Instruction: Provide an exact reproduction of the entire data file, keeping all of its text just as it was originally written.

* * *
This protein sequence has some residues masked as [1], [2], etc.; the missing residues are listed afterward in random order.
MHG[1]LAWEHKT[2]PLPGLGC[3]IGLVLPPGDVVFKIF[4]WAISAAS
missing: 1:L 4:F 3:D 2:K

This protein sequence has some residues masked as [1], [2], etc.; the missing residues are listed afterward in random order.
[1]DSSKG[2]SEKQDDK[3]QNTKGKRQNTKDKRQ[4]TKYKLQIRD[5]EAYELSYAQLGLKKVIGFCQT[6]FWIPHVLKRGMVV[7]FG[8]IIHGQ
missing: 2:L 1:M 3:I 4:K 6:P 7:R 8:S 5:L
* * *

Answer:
This protein sequence has some residues masked as [1], [2], etc.; the missing residues are listed afterward in random order.
MHG[1]LAWEHKT[2]PLPGLGC[3]IGLVLPPGDVVFKIF[4]WAISAAS
missing: 1:L 4:F 3:D 2:K

This protein sequence has some residues masked as [1], [2], etc.; the missing residues are listed afterward in random order.
[1]DSSKG[2]SEKQDDK[3]QNTKGKRQNTKDKRQ[4]TKYKLQIRD[5]EAYELSYAQLGLKKVIGFCQT[6]FWIPHVLKRGMVV[7]FG[8]IIHGQ
missing: 2:L 1:M 3:I 4:K 6:P 7:R 8:S 5:L